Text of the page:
The feasibility of coating cationic liposomes with malaria circumsporozoite (CS) region II+ peptide for hepatocyte selective targeting

El-Aneed, Anas (2003) The feasibility of coating cationic liposomes with malaria circumsporozoite (CS) region II+ peptide for hepatocyte selective targeting. Masters thesis, Memorial University of Newfoundland.

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    Available under License - The author retains copyright ownership and moral rights in this thesis. Neither the thesis nor substantial extracts from it may be printed or otherwise reproduced without the author's permission.
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Abstract

PURPOSE: Cationic liposomes are non-viral vectors studied for cancer gene therapy. However, liposomal-mediated transfection levels in the liver are significantly lower than those observed in other organs. In this study, we evaluated the feasibility of coating liposomal preparations with a liver targeting ligand derived from malaria circumsporozoite (CS) region II+ peptide. -- METHODS: A novel derivative of region II+ peptide was designed and synthesized. It was studied for its liver targeting potential for liposomal-mediated gene delivery. Liposomes-peptide association: the targeting ligand was either added in the hydration step of liposomes preparation or in the final stage after extrusion. The technique of density gradient airfuge was used to evaluate liposome-peptide association. Liposomes-HepG2 interactions: cells were incubated with liposomes labeled with ³H cholesterol. Cells were then lysed and radioactivity was measured. Transfection Experiment: PCMV53 plasmid containing the tumor suppressor gene p53 was used for the preparation of the liposomal complexes. The transfection experiments were executed using liver cancer cell lines. Western blotting analysis was performed to determine p53 expression. -- RESULTS: more than 70 % of the targeting peptide was associated with the cationic liposomes when the former was added in the hydration step. The percentage however dropped to less than 40 % if peptide addition was performed in the final stage. No difference was observed between liposomal and liposomal-peptide preparations after incubation with HepG2 cells. Similar results were obtained by western blotting analysis. -- CONCLUSION: the peptide was successfully incorporated with the liposomal formula. Its binding specificity however was not achieved by our methodology.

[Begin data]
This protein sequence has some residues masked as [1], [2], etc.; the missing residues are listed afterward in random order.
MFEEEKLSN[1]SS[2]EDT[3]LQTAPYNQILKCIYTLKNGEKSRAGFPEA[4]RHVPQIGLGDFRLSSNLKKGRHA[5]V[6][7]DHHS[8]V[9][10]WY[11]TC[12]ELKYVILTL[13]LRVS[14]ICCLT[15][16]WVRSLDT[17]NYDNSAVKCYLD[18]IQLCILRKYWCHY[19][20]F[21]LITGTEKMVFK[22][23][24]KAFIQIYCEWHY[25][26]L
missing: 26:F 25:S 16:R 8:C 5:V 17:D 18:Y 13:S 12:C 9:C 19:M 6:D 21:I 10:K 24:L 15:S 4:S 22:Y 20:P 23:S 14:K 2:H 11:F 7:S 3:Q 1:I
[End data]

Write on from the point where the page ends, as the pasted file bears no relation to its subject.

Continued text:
Item Type: Thesis (Masters)
URI: http://research.library.mun.ca/id/eprint/7048
Item ID: 7048
Additional Information: Bibliography: leaves 96-124.
Department(s): Pharmacy, School of
Date: 2003
Date Type: Submission
Library of Congress Subject Heading: Cancer--Gene therapy; Liposomes; Liver cells; Peptides
Medical Subject Heading: Genes, Tumor Suppressor; Liposomes; Hepatocytes; Peptides

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